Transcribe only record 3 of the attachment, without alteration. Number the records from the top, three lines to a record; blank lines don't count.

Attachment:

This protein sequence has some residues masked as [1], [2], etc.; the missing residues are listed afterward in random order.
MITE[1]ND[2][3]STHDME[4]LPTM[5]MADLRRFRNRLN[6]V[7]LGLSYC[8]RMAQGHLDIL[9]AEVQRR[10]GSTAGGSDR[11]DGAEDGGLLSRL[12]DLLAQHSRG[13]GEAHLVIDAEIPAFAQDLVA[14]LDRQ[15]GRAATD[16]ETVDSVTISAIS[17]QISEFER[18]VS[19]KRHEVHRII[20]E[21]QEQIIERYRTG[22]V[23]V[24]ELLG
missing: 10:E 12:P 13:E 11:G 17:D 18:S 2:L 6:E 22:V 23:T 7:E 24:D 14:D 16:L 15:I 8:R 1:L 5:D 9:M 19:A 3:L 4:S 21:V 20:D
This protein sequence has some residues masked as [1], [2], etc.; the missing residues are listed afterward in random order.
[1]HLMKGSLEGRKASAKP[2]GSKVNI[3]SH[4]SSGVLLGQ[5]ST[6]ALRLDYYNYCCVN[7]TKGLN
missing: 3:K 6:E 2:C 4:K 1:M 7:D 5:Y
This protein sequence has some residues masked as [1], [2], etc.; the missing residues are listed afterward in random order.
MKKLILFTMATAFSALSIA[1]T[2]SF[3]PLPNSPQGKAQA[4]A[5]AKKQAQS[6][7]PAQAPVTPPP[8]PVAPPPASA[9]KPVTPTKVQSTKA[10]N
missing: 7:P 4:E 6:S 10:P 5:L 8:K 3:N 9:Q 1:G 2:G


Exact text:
This protein sequence has some residues masked as [1], [2], etc.; the missing residues are listed afterward in random order.
MKKLILFTMATAFSALSIA[1]T[2]SF[3]PLPNSPQGKAQA[4]A[5]AKKQAQS[6][7]PAQAPVTPPP[8]PVAPPPASA[9]KPVTPTKVQSTKA[10]N
missing: 7:P 4:E 6:S 10:P 5:L 8:K 3:N 9:Q 1:G 2:G